Brendan Ring is a storyteller par excellence and one who isn’t easily at a loss for words. When I asked him to describe Nighttown to someone who’d never heard of the place, he pointed to his Nighttown baseball cap with its stitched phrase: “You figure it out.”

Nighttown’s Origins

Ring tells the story of how the original owner, John Barr, now 84 years old, opened Nighttown because he was “bored.” Barr had been working at the former Ski Haus up on Cedar Hill and was a regular at the The Silhouette Lounge, a mob-run bar down the hill. “In the 1960’s, the feds were hitting the Cleveland mob hard and encouraging them to get out of the liquor business, so [John] cashed in his mother’s life insurance policy and turned the one-room Silhouette Lounge with its pool table and formica into Nighttown,” Ring says.

Ring credits Barr’s timing with making Nighttown a success, along with his simple menu of steak, lobster, salad and the two desserts that his mother made. He also tells a story of how Nighttown got popular. “As John tells it, it was the era of free love. Women were hanging out at bars more and he made an effort to ensure that Nighttown was a comfortable place for them,” he says. That, says Ring, coupled with the fact that “Nighttown has always been synonymous with writers,” led to Esquire Magazine naming Nighttown one of the top 10 pickup joints in the U.S. in 1969.  “The press hung out here and women hung out here because they could meet smart guys. I’ve had women tell me they met their first and second husbands here."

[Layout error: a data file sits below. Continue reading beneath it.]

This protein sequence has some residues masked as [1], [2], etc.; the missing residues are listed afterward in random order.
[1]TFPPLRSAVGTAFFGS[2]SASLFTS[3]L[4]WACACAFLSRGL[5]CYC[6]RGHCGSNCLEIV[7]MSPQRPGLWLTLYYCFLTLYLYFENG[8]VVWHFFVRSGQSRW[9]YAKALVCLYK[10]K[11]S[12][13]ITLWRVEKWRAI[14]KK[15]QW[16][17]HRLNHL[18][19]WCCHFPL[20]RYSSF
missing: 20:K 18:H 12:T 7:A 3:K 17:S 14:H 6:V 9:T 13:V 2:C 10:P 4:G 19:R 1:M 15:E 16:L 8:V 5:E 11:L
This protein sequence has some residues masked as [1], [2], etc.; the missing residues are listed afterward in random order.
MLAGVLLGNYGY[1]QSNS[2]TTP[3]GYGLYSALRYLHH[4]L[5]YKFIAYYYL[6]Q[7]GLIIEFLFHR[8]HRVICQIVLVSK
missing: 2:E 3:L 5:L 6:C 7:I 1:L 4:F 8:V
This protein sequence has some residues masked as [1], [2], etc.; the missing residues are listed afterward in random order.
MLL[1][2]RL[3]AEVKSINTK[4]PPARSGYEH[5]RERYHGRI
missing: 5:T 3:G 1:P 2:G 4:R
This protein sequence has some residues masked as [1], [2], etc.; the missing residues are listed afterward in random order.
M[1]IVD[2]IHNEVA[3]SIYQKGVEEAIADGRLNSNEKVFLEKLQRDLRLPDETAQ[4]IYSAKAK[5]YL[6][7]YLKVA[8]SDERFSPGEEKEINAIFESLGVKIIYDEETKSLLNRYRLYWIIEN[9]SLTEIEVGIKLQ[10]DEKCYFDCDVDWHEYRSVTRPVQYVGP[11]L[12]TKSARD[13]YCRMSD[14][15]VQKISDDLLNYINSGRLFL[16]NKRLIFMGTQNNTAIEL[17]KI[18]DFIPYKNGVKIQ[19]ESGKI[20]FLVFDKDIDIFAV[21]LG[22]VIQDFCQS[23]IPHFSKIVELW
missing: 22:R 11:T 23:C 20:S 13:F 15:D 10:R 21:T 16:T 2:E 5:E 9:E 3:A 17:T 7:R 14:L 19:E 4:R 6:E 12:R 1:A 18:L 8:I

It was only a matter of time before Barr took over three additional storefronts one by one, and Nighttown would grow and so would the story. Another facet of the place is the “crazy eclectic artwork,” 275 individual pieces, all originals, no copies. “You can see the history of Cleveland on the walls,” Ring says. Again he credits Barr’s timing in acquiring the artwork. “In the 1960’s and 70s they were tearing down a lot of big old houses in Cleveland and John got some really good stuff at auctions,” including paintings and original Hollywood posters that were produced locally, back in the day when L.A. didn’t have the printing industry that Cleveland once had. Nighttown is also home to the The Press Club of Cleveland Journalism Hall of Fame and displays original newspaper photos and commemorative plaques of inductees.